Crime mapping of Khayelitsha’s three police stations shows where crimes happen
News / 26 September 2019, 12:17pm / Sisonke Mlamla
Cape Town - The Institute for Security Studies (ISS) and the Social Justice Coalition (SJC) have launched a crime map reviewing, among other things, the potential and problems of point-level murder and robbery data for Khayelitsha’s three police stations.
Senior researcher of justice and violence prevention at the ISS, Dr Andrew Faull, said the latest crime statistics showed that 20% of murders in South Africa occurred in fewer than 3% of police precincts, of which two were in Khayelitsha.
Faull said within such precincts, violence clustered in small, micro-locations.
“This presents important opportunities for targeted policing.
“Advances in evidence-based policing show that targeted interventions can effectively address crime and violence. But this requires access to recent, accurate crime data,” Faull said.
A research specialist at the Human Sciences Research Council, Dr Ian Edelstein, said from 2006, crime across Khayelitsha had been dispersed over place and time.
“It is, however, concentrated near intersections, shopping centres, medical facilities, train stations and police stations. This may be the result of police geolocating crimes at landmarks, rather than at their actual locations (when such geolocations are not provided),” Edelstein said.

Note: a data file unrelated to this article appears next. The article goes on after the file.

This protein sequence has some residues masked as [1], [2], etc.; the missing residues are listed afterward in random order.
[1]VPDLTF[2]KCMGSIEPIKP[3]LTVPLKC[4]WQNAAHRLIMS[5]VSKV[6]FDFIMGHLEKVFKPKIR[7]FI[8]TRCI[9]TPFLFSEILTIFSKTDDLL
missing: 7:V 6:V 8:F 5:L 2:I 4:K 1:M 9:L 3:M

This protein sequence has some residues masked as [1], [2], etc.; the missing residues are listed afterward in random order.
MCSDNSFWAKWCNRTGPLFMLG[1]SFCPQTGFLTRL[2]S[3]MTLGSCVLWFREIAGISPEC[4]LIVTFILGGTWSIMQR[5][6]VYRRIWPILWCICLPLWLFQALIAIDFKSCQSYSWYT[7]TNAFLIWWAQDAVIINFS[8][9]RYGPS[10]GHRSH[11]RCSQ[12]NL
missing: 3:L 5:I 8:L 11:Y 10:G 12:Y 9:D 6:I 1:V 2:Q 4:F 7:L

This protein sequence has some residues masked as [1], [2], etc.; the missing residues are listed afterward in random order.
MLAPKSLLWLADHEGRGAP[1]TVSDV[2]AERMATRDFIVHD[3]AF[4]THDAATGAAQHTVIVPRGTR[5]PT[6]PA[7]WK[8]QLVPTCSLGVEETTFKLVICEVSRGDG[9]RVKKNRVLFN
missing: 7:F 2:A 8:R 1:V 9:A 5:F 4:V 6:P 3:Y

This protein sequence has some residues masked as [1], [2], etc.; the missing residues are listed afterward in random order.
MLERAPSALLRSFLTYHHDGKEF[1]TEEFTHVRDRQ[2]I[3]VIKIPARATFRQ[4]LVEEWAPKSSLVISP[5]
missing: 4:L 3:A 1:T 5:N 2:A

He said the police should publish details of how incident-level crime data was collected, described and geocoded (including devices and methods used), “clearly indicating the limitations of each record”.
He said the data should be shared, timeously and responsibly, with the National Safety, Crime and Violence Prevention Centre, as well as external researchers.
“This would allow for much deeper crime data analysis than current practice allows, and would help improve analysis and response,” Edelstein said.
SJC project manager Musa Gwebani said the police should make geo-tagged data public.
“That would allow for site-specific interventions to be undertaken by other state organs, levels of government and civil society actors,” he said.
Gwebani said it would also allow communities to avoid crime hot spots and to develop interventions.
“If the police believe that environmental design contributes to and hinders their ability to respond to crime, then making geo-tagged data available would only bolster their pleas for municipal governments to intervene,” Gwebani said.
Mmakosha Mahlangu, the section head of crime statistics and research for the national police, said they tried to get accurate data and to pinpoint exactly where crimes were happening, “but it is difficult, because we can’t really find the exact point”.
Western Cape Police Ombudsman Johan Brand said his biggest concern was the maps utilised by the police when compiling their statistics.
“We should look at the live maps and have proper crime mapping, so that we can understand where crime is happening,” Brand said.